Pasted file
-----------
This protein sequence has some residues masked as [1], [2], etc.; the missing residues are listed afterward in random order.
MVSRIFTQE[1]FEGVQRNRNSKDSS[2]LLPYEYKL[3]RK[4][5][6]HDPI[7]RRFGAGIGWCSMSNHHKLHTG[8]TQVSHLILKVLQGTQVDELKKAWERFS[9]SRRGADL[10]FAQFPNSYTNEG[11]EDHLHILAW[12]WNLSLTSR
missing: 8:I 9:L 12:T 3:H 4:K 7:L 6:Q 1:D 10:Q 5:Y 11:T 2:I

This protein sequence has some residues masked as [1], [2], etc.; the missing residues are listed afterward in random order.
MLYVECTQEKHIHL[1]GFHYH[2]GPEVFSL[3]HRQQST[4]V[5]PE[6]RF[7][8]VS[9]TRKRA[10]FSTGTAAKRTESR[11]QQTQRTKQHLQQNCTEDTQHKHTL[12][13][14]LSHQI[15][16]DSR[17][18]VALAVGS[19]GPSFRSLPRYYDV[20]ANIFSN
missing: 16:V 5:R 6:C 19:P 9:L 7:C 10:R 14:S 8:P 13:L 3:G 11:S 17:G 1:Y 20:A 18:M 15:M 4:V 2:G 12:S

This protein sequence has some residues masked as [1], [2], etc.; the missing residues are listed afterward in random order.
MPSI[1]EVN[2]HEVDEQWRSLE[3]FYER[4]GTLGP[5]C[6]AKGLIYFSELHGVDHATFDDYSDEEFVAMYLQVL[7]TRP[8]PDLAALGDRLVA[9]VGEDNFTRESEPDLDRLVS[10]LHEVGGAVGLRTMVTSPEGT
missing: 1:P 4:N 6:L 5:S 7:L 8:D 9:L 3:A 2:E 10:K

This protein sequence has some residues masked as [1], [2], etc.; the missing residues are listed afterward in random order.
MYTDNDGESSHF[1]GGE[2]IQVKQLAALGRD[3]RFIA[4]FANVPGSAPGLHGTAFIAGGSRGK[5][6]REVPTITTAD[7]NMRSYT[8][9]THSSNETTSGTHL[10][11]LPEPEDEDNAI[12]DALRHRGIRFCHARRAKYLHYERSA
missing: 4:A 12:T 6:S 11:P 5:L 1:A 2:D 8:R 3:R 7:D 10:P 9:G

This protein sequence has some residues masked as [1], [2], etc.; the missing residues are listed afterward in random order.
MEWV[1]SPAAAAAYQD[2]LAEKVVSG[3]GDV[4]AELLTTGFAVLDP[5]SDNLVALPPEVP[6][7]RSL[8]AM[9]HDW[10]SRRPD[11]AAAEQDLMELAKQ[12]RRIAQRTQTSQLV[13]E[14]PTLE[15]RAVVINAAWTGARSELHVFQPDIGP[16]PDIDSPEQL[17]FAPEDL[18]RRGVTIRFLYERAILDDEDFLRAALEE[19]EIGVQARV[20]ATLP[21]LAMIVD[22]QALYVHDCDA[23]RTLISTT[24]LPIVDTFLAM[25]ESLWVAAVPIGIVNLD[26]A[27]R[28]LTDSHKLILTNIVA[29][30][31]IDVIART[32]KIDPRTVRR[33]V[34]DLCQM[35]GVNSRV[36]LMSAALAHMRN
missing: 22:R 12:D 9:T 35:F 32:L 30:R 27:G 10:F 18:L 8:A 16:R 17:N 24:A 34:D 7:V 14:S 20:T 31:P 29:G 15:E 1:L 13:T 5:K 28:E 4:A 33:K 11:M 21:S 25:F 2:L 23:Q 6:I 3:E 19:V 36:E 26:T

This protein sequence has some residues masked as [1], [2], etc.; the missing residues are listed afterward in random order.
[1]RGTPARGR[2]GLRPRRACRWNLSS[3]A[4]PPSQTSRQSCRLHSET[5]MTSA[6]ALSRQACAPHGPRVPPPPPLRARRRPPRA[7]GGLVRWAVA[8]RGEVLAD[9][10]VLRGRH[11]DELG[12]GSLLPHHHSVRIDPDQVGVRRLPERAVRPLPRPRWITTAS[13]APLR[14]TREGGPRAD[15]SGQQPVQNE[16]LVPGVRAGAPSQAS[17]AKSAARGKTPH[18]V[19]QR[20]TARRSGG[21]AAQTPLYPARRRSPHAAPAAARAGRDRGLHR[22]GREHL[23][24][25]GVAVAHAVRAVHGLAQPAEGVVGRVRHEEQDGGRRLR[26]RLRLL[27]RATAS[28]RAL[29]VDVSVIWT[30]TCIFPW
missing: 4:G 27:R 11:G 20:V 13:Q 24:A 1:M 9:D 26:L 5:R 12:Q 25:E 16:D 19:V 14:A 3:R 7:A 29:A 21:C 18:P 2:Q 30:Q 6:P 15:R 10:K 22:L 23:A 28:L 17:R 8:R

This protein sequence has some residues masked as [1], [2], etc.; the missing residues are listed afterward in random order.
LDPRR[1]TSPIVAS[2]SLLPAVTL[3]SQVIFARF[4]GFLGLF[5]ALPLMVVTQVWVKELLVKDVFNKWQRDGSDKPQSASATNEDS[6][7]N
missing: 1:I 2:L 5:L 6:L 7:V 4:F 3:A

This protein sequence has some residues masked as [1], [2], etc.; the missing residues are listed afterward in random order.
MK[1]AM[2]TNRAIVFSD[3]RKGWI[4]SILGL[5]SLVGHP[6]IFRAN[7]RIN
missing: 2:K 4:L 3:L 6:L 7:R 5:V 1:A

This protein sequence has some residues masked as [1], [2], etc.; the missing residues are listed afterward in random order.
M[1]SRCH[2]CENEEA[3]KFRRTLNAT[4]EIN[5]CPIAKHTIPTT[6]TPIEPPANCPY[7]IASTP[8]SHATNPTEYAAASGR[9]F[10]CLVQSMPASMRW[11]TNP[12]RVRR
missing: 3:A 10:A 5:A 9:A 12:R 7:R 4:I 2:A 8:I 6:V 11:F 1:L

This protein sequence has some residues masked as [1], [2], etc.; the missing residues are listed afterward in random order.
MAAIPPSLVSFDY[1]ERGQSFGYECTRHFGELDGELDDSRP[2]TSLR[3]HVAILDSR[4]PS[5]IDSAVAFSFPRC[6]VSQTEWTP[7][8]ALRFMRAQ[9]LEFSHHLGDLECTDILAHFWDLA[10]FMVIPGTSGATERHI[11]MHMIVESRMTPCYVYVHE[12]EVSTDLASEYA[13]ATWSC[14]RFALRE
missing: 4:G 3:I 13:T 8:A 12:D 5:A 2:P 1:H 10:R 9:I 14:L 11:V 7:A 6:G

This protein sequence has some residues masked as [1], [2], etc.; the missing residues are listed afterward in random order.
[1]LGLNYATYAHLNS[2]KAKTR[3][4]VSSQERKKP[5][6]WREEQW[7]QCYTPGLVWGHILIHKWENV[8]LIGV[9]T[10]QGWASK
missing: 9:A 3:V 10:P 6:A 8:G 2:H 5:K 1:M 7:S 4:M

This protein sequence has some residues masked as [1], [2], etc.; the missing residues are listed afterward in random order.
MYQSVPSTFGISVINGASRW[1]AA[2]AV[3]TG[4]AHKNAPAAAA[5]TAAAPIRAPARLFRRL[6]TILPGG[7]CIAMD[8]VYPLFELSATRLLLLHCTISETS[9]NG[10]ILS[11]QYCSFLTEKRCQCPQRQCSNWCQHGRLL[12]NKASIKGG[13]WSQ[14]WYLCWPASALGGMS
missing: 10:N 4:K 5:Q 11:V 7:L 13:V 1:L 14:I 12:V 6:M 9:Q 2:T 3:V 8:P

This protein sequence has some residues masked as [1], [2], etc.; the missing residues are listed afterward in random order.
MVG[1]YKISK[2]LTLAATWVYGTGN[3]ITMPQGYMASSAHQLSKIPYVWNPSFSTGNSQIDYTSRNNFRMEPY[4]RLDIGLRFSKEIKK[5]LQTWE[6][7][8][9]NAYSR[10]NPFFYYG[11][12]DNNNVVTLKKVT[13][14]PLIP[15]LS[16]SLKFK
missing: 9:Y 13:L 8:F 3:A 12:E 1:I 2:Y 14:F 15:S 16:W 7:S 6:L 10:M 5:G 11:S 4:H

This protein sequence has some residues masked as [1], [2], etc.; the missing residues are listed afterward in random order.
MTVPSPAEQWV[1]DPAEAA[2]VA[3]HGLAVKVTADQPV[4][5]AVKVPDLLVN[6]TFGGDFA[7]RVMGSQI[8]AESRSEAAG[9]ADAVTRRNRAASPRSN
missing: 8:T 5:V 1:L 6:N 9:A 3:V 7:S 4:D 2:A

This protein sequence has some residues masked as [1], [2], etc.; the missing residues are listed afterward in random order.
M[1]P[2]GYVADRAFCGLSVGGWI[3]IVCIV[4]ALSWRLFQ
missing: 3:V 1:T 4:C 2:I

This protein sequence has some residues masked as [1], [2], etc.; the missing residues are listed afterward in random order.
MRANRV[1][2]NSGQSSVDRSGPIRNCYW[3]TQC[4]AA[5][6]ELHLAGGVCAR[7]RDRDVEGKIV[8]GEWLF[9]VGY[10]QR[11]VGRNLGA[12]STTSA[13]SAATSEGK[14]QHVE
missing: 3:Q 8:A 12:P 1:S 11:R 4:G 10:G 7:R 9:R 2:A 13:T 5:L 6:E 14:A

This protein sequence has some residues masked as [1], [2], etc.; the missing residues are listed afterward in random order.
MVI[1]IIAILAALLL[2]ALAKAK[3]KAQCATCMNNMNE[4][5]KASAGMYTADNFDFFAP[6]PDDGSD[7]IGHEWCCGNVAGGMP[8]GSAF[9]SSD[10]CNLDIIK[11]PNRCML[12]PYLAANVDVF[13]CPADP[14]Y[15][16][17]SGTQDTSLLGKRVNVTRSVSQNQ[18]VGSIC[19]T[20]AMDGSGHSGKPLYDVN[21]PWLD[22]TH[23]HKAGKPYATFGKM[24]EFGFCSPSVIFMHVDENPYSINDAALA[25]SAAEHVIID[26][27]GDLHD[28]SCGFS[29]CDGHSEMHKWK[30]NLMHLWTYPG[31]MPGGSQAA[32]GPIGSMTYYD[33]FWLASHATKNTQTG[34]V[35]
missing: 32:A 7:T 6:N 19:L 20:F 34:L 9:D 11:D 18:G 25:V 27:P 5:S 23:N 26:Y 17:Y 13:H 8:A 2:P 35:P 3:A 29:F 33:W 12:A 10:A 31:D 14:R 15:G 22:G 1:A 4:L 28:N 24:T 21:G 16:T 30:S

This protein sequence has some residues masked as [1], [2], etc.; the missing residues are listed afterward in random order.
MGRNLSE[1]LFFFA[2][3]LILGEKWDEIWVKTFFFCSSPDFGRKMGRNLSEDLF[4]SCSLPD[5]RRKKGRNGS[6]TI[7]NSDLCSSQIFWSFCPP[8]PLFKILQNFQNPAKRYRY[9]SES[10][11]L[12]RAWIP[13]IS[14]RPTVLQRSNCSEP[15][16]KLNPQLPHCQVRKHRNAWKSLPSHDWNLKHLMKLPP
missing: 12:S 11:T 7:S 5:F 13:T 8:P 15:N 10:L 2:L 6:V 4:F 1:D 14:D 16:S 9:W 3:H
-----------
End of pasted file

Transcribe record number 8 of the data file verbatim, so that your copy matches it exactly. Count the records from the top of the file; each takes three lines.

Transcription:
This protein sequence has some residues masked as [1], [2], etc.; the missing residues are listed afterward in random order.
MK[1]AM[2]TNRAIVFSD[3]RKGWI[4]SILGL[5]SLVGHP[6]IFRAN[7]RIN
missing: 2:K 4:L 3:L 6:L 7:R 5:V 1:A